US trip, part III: Tybee Island and Savannah, Georgia

While I was at my parents’ place in Atlanta earlier this month, we decided to take our first family vacation in over a year.

My parents had been fully vaccinated, but I’d only had one dose and my brother was too young, so we wanted to go somewhere that wasn’t too crowded. We settled on Tybee Island, not far from the city of Savannah in southern Georgia.

Because Savannah is on the border between Georgia and South Carolina, we also took a brief detour up to Charleston, South Carolina. But it was so crowded that we didn’t get out of the car, and instead just did a drive through the city! I thought it had a nice vibe, though. Sunny, warm, breezy, with rows upon rows of lovely historical homes. There were a lot of tours on horse-drawn carriages.


Coming back from South Carolina, we passed by a small town named Switzerland, haha. Apparently it was founded by Swiss immigrants a few hundred years ago. The history of Swiss migration to the US includes some fascinating stories, such as that of the town of New Glarus, Wisconsin. Back then, when Switzerland wasn’t so rich, poor villages pooled together money for a couple of people to go to the United States and find land in order for the whole town to go over and start a new life in America. They were ultimately able to build a Swiss community in Wisconsin and even send money back home when there was trouble. I would love to do more research into this subject.


After a long day of driving, we arrived at Tybee Island in the evening. Even though it’s technically an island, it is connected to the mainland through roads and bridges. The more touristy side of town is on the eastern side of the island, but we stayed in a rental on the western side, which was quieter and more private.

The cul-de-sac of our rental house.

The beach house had a closed deck with airy white drapes. I slept in here for the first night, but the bed was not very comfortable, despite its enticing appearance. This is more suitable for afternoon naps. Makes me wish I had a sunroom at home.

View from the back porch!

The back of the house led to a marshy beach that is semi-private for the residents of several neighborhoods along the coastline. It was totally in a natural, pristine environment: no lifeguards, no businesses, no umbrellas and beach towels. The shore was littered with glistening jellyfish that had been washed up by the tide. In the evenings, the tide was so strong that it all but swallowed the beach.

At sunset, we watched dolphins dance in the waves and cargo ships pass by in the distance.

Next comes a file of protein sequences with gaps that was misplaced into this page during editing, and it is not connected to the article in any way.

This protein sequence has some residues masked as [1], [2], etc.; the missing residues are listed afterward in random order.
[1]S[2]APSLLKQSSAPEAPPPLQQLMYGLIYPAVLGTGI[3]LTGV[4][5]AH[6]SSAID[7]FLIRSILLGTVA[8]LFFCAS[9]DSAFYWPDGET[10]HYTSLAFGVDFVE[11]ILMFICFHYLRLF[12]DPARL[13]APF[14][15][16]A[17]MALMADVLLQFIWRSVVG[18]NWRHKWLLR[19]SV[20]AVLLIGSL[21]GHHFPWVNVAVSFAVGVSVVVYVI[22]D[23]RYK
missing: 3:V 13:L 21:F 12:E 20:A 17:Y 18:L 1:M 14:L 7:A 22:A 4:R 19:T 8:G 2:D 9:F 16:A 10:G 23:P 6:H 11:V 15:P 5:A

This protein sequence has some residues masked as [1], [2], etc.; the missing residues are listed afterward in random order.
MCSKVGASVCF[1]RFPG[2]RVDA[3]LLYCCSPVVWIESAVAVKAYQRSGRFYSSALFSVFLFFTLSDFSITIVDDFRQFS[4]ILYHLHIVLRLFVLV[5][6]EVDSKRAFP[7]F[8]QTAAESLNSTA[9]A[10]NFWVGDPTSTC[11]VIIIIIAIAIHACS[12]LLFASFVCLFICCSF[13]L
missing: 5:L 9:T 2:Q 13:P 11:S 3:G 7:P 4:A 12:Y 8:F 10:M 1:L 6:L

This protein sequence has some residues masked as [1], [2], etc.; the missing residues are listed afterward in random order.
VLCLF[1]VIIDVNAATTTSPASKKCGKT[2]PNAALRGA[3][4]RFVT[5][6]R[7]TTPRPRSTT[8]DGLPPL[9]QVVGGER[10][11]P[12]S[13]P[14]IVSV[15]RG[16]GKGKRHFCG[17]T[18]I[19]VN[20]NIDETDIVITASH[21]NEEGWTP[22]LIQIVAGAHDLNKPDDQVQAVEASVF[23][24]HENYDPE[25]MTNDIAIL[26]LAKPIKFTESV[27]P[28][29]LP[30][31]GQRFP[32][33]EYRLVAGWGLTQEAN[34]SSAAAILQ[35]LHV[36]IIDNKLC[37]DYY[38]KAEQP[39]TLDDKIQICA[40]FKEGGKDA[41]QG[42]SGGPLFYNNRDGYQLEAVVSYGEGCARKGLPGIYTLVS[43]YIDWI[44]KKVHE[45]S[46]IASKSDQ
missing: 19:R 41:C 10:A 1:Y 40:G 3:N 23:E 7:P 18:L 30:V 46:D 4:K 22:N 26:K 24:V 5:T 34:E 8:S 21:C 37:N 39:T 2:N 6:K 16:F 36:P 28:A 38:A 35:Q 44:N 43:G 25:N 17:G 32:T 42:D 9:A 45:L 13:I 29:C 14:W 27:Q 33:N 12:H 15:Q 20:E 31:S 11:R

We also went to the North Beach on the other side of the island, which was way nicer but also much more crowded with vacationers.

Directly across the street from this house (where I took the picture from) was a Mexican restaurant flying a big Mexican flag alongside an American one….

I should also mention that mask usage was much higher than I’d expected. Almost every business we passed in Georgia had a sign on the door requiring masks, and from what I could see, customers complied. We ate at a restaurant near the beach where all servers were masked, and customers could only remove their masks if they were sitting. At rest areas in South Carolina and Georgia, the vast majority of people also wore masks when they entered the public restrooms.

We also did a day trip to Savannah, which is actually not on the coast. It’s a bit more inland and only has a river. I hadn’t been to Savannah since 2002, when my fifth-grade class went on a three-day trip to Skidaway Island to celebrate our graduation from elementary school. I remember it as being such a fun trip! We slept in bunk beds, ate so much seafood and saw whales from our boat. Even though the tour guide asked us to help preserve the natural habitat by not removing anything from the island, I stole a sand dollar from the beach. Shame!


Savannah is a lush, leafy town humming with creative energy and historic elegance, and would make for a great trip post-pandemic… especially for foodies!


On the way back to Atlanta, we made a brief pit stop at Wormsloe Historic Site to drive through 1.5 miles of oak trees.


And that’s it! Probably my last trip back to Georgia in a very, very long time, so I made the most of it.

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